At 2775 feet long and 195 feet high, located approximately 3.5 miles northwest of Wainwright on Highway 14 and 3.5 miles west on township road 45-2, this historic railway trestle overlooks the Battle River and can be partially seen from the Fabyan Campsite.
The Railway Trestle, built in 1908, was the longest freestanding trestle in Canada during war time. A man was required to walk across it previous to the train every time there was to be a crossing. Grand Trunk Pacific began construction of this magnificent structure in 1907 and was completed December 10th, 1908. It is the second largest in Canada, with Lethbridge Trestle being the largest. The first train across was January 1909. The total cost of the trestle was $600,000.00.
In 2000, the Way of the West Society created a rest area and look-off site to overlook the trestle. From this area you can enjoy the beautiful view of the Battle River Valley as well as watch trains cross the trestle.
At the rest area, there are two information posts containing the following:
“West of Wainwright the railway met a deep challenge, a glorious valley that was home to the Battle River. In 1907, the concrete footings of the bridge that would span the valley were poured. Farmers and other contractors hauled supplies to the site by wagon from Hardisty. When the railway crept to the eastern side of the valley, supplies could be brought in by rail. The construction site became a tiny community all its own with a store, cafe and hospital. When three men working on the trestle drowned after their scow was swamped in mid-stream, their fellow workers erected a cairn in their memory.
The Battle River Trestle, completed on December 10, 1908, is 2775 feet long and stands 195 feet above the river. The high earth fill beyond the west abutment of the steel trestle conceals wooden trestle work built to correct grade elevation.
The first train to cross the trestle was the construction train, bringing supplies for the railway to continue its westward crawl to Edmonton. By November 1909, that part of the line was finished, and trains could travel all the way from Wainwright to Edmonton.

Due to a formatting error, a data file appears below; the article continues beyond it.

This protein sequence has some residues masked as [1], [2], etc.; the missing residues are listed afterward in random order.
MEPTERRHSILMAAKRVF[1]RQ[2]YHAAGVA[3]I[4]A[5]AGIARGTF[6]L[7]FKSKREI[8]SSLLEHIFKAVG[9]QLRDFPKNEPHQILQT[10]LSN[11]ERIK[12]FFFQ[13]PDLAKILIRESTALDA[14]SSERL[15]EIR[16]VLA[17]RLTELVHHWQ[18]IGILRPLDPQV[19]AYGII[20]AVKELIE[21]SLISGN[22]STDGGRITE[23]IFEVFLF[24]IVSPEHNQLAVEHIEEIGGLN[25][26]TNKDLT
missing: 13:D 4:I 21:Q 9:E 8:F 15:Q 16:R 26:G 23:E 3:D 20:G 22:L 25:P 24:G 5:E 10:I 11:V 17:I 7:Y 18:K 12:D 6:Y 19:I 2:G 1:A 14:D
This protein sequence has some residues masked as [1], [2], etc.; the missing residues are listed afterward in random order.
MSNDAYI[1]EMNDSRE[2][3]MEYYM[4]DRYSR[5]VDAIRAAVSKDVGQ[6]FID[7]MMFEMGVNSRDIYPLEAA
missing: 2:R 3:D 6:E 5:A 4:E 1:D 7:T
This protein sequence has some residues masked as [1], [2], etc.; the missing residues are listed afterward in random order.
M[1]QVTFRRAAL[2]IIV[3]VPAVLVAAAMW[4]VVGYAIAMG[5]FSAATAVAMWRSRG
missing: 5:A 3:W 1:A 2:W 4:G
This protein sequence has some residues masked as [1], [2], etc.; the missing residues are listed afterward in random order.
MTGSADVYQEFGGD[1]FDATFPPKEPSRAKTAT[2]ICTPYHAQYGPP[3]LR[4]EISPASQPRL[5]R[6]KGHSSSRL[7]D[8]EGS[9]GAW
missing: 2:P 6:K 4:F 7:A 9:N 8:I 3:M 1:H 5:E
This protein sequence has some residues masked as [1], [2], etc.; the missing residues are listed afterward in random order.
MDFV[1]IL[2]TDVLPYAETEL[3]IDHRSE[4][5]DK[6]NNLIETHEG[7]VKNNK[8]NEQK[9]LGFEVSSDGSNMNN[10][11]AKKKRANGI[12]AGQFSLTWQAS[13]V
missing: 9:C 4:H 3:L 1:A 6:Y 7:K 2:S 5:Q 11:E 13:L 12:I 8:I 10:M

The push across the west proved too much for the Grand Pacific Railway. It declared bankruptcy in 1919 and became part of Canadian National Railway (CNR) in 1923. The tracks through Wainwright became CNR’s mainline.
The trestle has remained much as it was when it was completed in 1908. The concrete footings were refaced in the 1940’s. In 1981, a new concrete deck for the gravel, called ballast, under the ties was added to the trestle, and a full walkway with railing was also added.
Like many other communities in Alberta, Wainwright is where it is today because of a railway. The Grand Trunk Pacific Railway (GTPR) surveyed the town site in 1908, forcing the moving of buildings from Denwood 2.5 miles to the new town. Following its policy of naming towns after employees, Wainwright honours William Wainwright, a vice-president with the GTPR.
Rail by rail and spike by spike, the Grand Trunk Pacific Railway crawled west from Winnipeg. In a good day, work crews laid two miles of track. On July 21st, 1908, the GTPR arrived in Wainwright.”